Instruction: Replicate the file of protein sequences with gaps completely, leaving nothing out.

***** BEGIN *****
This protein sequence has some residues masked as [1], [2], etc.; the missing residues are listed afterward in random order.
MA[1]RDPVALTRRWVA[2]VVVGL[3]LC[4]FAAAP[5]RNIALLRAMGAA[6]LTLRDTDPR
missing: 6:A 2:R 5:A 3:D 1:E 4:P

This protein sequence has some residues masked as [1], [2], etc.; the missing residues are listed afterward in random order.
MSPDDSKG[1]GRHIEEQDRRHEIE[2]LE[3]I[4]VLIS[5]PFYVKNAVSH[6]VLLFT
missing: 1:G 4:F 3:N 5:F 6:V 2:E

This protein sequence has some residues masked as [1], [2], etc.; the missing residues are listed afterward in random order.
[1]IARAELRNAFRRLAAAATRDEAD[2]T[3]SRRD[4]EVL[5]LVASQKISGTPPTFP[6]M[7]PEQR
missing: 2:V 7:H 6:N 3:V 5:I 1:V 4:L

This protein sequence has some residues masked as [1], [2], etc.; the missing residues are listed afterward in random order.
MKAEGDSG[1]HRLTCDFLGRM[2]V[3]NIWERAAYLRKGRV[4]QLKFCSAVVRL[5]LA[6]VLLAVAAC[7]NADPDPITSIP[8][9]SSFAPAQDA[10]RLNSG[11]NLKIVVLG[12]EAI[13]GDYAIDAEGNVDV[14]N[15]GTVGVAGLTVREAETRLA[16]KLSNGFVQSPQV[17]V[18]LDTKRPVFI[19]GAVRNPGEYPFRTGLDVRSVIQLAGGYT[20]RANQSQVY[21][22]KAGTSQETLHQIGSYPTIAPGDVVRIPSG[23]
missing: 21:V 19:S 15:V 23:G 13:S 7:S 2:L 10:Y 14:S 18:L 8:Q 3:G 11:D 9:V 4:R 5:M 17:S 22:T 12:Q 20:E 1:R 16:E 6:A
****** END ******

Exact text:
This protein sequence has some residues masked as [1], [2], etc.; the missing residues are listed afterward in random order.
MA[1]RDPVALTRRWVA[2]VVVGL[3]LC[4]FAAAP[5]RNIALLRAMGAA[6]LTLRDTDPR
missing: 6:A 2:R 5:A 3:D 1:E 4:P

This protein sequence has some residues masked as [1], [2], etc.; the missing residues are listed afterward in random order.
MSPDDSKG[1]GRHIEEQDRRHEIE[2]LE[3]I[4]VLIS[5]PFYVKNAVSH[6]VLLFT
missing: 1:G 4:F 3:N 5:F 6:V 2:E

This protein sequence has some residues masked as [1], [2], etc.; the missing residues are listed afterward in random order.
[1]IARAELRNAFRRLAAAATRDEAD[2]T[3]SRRD[4]EVL[5]LVASQKISGTPPTFP[6]M[7]PEQR
missing: 2:V 7:H 6:N 3:V 5:I 1:V 4:L

This protein sequence has some residues masked as [1], [2], etc.; the missing residues are listed afterward in random order.
MKAEGDSG[1]HRLTCDFLGRM[2]V[3]NIWERAAYLRKGRV[4]QLKFCSAVVRL[5]LA[6]VLLAVAAC[7]NADPDPITSIP[8][9]SSFAPAQDA[10]RLNSG[11]NLKIVVLG[12]EAI[13]GDYAIDAEGNVDV[14]N[15]GTVGVAGLTVREAETRLA[16]KLSNGFVQSPQV[17]V[18]LDTKRPVFI[19]GAVRNPGEYPFRTGLDVRSVIQLAGGYT[20]RANQSQVY[21][22]KAGTSQETLHQIGSYPTIAPGDVVRIPSG[23]
missing: 21:V 19:S 15:V 23:G 13:S 7:S 2:L 10:Y 14:S 18:L 8:Q 3:G 11:D 9:V 4:R 5:M 17:S 22:T 12:Q 20:E 1:R 16:E 6:A